Think Australian, shoot Australian. Another year of hot and fresh Rainbow Six Siege content is upon us, and Burnt Horizon will take us to the Outback, with two new operators from the Australian Special Air Service (SASR).
Trusted Reviews has all the info on Year 4, Season 1 of Rainbow Six Siege, and we’re going to be out in Montreal getting a look at the maps, operators and how they fit into Rainbow Six Siege’s tumultuous meta.
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Rainbow Six Siege Burnt Horizon: release date
A bit of guesswork here, but expect Burnt Horizon to release onto the PC Technical Test Server (TTS) on Tuesday February 19. Barring any massive disasters, it’ll then launch two weeks later for all platforms on March 5, 2019.
During the two weeks on the TTS, expect changes to come rapidly as Ubisoft takes on feedback and uses player data to work out what does and doesn’t work. We saw some significant changes to Grim Sky operators Maverick and Clash during the TTS period, and while the Wind Bastion operators Kaid and Nomad got less changes ahead of their full release, they were quickly tweaked after they made the hop to the live game.
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Rainbow Six Siege Burnt Horizon: New Defender Operator Mozzie
The defender, Mozzie mixes solid firepower with a powerful gadget to frustrate the efforts of attackers.
Mozzie’s gadget is a slingshot ‘pest launcher’ that can fire a tiny drone-hacking robot into the environment, capable of taking full control of any attacker drone that comes into range. In play, this gives you two options. You can toss it directly at a drone, taking immediate control with a direct hit. However it can also be fired at part of the map where it will lie in wait until something rolls by, at which point it’ll hop on the front of the drone. This is a major jump scare and a useful way to catch out enemies trying to drone out a room before entry.
The range seems to be just a couple of metres, and it can get hung up on parts of the scenery.When one of the drones turns “traitor”, the attacking team gets no notification or warning except through the light on the front of the drone, which will turn from red to a ghostly blue when it’s under enemy control.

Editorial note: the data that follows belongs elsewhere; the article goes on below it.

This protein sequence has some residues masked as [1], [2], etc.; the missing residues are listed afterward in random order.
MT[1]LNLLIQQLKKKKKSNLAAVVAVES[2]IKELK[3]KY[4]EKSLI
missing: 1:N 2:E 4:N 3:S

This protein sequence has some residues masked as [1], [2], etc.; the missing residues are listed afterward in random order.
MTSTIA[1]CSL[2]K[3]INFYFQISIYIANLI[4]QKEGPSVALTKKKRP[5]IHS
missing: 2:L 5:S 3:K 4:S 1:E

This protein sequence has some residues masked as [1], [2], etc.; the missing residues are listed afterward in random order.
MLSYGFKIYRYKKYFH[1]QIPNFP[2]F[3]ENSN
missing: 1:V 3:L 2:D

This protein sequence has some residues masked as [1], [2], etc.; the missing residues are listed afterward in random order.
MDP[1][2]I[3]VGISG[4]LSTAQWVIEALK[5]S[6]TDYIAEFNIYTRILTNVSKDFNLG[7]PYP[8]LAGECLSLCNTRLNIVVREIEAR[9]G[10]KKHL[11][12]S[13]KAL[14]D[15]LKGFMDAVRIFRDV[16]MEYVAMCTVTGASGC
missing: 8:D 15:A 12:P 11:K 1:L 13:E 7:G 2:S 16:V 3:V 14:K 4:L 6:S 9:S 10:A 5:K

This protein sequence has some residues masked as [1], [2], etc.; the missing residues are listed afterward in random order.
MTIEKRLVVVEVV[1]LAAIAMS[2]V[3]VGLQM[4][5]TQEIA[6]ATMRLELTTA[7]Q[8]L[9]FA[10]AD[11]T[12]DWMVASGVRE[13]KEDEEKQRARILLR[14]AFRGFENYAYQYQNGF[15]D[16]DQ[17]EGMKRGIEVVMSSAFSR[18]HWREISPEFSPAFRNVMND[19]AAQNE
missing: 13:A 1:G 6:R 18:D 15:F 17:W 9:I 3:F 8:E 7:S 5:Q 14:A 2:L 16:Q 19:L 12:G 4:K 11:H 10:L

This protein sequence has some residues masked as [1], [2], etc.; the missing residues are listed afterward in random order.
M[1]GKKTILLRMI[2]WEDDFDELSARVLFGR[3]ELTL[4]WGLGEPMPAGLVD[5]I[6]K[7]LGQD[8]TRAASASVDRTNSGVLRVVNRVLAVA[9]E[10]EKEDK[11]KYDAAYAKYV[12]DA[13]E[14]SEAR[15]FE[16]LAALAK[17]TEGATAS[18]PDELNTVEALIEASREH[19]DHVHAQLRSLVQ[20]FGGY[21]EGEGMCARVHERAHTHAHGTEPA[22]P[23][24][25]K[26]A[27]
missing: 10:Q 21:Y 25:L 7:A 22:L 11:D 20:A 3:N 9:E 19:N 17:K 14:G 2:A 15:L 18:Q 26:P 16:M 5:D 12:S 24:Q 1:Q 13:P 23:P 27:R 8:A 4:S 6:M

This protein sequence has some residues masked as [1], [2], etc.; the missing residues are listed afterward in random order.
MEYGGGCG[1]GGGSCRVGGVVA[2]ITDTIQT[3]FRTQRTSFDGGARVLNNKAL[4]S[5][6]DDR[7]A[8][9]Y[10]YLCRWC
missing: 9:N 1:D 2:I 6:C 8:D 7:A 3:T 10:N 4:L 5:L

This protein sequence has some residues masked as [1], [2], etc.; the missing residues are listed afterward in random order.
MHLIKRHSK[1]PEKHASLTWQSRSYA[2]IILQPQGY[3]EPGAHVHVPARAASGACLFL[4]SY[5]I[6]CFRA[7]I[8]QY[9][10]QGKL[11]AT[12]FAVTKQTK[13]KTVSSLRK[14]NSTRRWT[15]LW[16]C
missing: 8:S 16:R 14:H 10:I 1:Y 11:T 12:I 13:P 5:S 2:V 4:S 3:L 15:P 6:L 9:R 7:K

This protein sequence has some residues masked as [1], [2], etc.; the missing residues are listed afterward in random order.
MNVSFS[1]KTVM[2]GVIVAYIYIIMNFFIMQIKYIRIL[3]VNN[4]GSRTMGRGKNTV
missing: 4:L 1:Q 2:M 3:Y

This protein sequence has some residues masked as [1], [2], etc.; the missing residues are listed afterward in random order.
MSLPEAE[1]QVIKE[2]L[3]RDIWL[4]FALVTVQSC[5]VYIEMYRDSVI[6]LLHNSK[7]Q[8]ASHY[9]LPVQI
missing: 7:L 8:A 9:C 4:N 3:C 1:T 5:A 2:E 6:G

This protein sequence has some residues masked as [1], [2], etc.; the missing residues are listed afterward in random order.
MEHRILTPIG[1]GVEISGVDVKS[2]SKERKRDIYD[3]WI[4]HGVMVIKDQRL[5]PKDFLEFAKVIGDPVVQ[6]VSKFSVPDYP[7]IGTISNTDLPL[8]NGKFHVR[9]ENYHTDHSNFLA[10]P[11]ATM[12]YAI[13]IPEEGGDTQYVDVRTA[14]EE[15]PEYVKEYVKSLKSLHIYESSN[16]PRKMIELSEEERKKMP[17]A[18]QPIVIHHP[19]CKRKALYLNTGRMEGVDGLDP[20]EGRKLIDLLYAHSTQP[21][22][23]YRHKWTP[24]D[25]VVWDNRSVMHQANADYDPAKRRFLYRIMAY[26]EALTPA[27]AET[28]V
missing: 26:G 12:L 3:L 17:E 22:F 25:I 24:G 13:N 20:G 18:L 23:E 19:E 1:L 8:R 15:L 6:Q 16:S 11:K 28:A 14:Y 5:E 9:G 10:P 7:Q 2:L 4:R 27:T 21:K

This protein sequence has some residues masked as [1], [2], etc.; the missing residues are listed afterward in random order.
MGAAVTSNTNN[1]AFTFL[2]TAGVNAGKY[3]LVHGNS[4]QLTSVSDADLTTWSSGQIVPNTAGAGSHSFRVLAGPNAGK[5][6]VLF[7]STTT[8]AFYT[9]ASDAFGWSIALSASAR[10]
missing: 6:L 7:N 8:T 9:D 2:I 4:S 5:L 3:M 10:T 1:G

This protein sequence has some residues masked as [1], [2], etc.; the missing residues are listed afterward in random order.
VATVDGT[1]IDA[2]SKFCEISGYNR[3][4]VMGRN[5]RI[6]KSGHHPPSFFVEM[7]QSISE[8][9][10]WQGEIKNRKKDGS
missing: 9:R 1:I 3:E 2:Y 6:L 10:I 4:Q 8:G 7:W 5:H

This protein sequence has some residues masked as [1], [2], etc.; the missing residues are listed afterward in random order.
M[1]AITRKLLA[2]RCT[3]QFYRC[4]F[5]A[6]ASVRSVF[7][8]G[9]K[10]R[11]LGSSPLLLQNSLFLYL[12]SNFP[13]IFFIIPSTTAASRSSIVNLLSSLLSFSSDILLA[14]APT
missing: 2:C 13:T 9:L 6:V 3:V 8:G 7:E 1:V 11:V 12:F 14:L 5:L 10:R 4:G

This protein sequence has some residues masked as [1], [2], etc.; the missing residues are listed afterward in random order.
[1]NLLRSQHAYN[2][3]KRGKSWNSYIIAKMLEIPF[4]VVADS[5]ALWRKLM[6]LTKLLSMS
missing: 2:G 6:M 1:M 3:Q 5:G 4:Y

When Mozzie has control, he can do anything the drone could usually do. With one of Twitch’s Shock Drones he could give you a cheeky shock or mark you, while with a regular drone Mozzie can jump, drive and scan without issue. If he sneaks by unnoticed, this is a powerful intel tool for the defenders.
The negative of this all is that Mozzie will have to put down his guns and hide away in a corner to drive his drones. This is a negative because Mozzie is tooled up, bringing a Commando 9 assault rifle which is great at mid-range or the P10 Roni, which completely shreds attackers with a ridiculous rate of fire.
In terms of sidearms he (and Gridlock) are packing super shorty shotguns which are fearsome up close, and great for trashing scenery if you need to barrel through a hatch or make a kill hole.
In play, Mozzie seems to fit into any role. With a mix of 2 speed / 2 armour, a fragger’s loadout and a powerful intel gadget, Mozzie’s run transitions during the round. I had a lot of success pushing back defenders by distracting them with a blast from a Shock Drone before pulling out a gun and flanking them while they try to disable the drone attacking them.
At other times, I anchored the defence, or used my network of drones to provide full intel on the attacker’s plans to the defending team. I’ve been leery about operators and their role before, but Mozzie is a great addition that can turn the attacker’s tools against them.
Rainbow Six Siege Burnt Horizon: New Attacker Operator Gridlock
Gridlock meanwhile, feels like a defender that’s switched sides, bringing strong area denial gadgets and some powerful weaponry to help lock an area down.
As a 1 speed 3 armour, Gridlock fits into a support role, but her gadget is absolutely wild, and can completely seal off an approach to protect a planted bomb or a possible flank route. The gadget unleashes a tiny robot that springs around the place dropping razor sharp wire, which will hurt anyone that walks over it.
Stepping onto a single trap won’t hurt you much, but it causes defenders to slow down and make noise, which are both terrible for long-term survival prospects during a Rainbow Six Siege round.
Using this during a match on House, a personal favourite for experimenting with the new operators thanks to how plain it is, I was able to plant the bomb in Kid’s Bedroom and then quickly fill the room and the balcony hallway with razor sharp surprises.
This might not work for you: this is the first time I’ve played a match in over a year where someone reinforced the wall of the kid’s bedroom. But being able to lock an area down quickly is a great feeling. Taking it to the new Outback map, there are plenty of wide-open corridors that Gridlock’s vicious little droid feels made for jamming up.
If that doesn’t work for you, Gridlock’s M249 is a great piece of kit, reloading from a STANAG magazine rather than strapping in a new box. This means you reload quickly, and you can also bolt on the scope that was used on the sidearms of Wind Bastion. The optics are clean and open, making it easy to trace rounds in on a target, even firing in full auto.